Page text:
Open Secrets

Open Secrets

by Alice Munro


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Open Secrets 4.3 out of 5 based on 0 ratings. 6 reviews.
Anonymous More than 1 year ago
isabelx on LibraryThing More than 1 year ago
At the beginning of the month I read "Friend of My Youth", another book of short stories by this Canadian author. I enjoyed the stories in "Open Secrets" all the more because they were slightly more upbeat, with some of the characters managing to find some happiness in their lives. A lot of the stories in both books are set in the Ontario towns of Walley and Carstairs, and members of the same families turn up in stories set decades apart, which helps to draw you into their world. My favourites were "A Real Life" and "A Wilderness Station".
artistlibrarian on LibraryThing More than 1 year ago
Alice Munro was one of those author's whose name I kept hearing and seeing and yet I never seemed to read. I finally picked up Open Secrets and am now desperate to collect her other stories and novels. Though definitely geared toward women-readers, as all the stories in this collection include women and girls as main characters, anyone who enjoys someone like Margaret Atwood or Jane Hamilton will enjoy Munro.
rhondagrantham on LibraryThing More than 1 year ago
Here are the things I love about these short stories. Munro¿s scope: the stories can span extensive time periods; her juxtaposition of exotic locations with small-town Canada; her use of different forms, such as letters; and the variety of excellently defined characters.The stories are usually set in small-town Ontario, with some of the some characters popping up in different stories, seen from skewed angles. The jigsaw is probably an overused metaphor, but I have to use it, because I love them. Her book is a jigsaw puzzle with a lake, reflecting back a dark forest and a multiplicity of houses, shops and figures. Her puzzle is missing some pieces, which allows my imagination to try and stamp in the misshapen bits of my own understanding.These stories gave me the stomach pit feeling of anticipation and fear, that I associate with the break neck adventures of youth. Including characters both youthful and old gives me hope that I will continue to experience that feeling.The language is just right. It doesn¿t show off, but it¿s so very very good. My favourite phrase was ¿secret capability¿ in Spaceships have landed, it was used to describe the abilities of a woman the main character believed to be small town prostitute.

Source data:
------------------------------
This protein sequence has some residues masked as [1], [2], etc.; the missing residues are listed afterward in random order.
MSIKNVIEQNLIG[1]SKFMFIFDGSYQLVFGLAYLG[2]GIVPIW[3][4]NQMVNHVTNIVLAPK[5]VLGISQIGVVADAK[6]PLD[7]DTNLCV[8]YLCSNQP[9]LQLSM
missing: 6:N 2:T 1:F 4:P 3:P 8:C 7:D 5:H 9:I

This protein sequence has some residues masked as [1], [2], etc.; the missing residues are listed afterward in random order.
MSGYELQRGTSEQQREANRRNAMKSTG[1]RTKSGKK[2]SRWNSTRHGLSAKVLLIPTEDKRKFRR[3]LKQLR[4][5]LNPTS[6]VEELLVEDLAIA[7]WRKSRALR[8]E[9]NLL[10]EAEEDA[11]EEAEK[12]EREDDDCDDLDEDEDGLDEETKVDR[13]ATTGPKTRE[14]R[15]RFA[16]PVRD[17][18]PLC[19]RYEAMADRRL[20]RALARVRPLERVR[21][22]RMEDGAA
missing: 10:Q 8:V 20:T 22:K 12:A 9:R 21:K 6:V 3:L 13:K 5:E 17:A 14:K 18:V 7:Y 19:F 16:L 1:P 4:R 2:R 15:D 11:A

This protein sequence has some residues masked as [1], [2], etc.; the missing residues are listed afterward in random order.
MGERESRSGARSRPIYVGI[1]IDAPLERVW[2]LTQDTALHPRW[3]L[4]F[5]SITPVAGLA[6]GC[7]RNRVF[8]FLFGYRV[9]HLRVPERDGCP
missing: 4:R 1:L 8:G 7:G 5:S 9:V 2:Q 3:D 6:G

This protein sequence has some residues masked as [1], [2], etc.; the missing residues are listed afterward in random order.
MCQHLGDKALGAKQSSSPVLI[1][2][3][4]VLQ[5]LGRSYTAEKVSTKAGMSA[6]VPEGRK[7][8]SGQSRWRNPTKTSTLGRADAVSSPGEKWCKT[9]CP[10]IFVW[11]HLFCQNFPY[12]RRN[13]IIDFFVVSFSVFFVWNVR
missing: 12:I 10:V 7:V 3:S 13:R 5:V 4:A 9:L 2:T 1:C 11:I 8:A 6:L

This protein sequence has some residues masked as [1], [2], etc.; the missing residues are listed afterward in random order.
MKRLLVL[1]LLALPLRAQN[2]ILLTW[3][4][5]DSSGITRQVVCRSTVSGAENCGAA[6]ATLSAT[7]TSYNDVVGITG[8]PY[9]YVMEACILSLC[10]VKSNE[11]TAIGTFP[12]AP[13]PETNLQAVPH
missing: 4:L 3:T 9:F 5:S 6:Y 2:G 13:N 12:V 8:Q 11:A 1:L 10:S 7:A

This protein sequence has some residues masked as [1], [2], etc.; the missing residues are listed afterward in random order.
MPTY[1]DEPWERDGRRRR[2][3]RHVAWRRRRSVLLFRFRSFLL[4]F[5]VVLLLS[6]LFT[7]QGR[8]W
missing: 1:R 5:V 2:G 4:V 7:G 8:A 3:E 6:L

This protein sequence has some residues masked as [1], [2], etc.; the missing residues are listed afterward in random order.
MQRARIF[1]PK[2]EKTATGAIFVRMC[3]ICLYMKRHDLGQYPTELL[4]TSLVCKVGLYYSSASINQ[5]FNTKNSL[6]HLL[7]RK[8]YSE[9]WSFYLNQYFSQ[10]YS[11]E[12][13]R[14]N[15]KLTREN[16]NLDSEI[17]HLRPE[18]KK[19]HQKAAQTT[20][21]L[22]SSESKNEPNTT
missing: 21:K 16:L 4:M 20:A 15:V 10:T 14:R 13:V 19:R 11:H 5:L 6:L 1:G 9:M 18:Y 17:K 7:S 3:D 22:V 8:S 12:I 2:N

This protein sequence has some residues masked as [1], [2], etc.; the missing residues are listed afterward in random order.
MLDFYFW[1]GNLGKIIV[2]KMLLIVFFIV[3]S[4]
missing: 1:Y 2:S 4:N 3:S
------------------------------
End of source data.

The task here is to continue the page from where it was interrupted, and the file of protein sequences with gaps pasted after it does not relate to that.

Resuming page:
Anonymous More than 1 year ago
Anonymous More than 1 year ago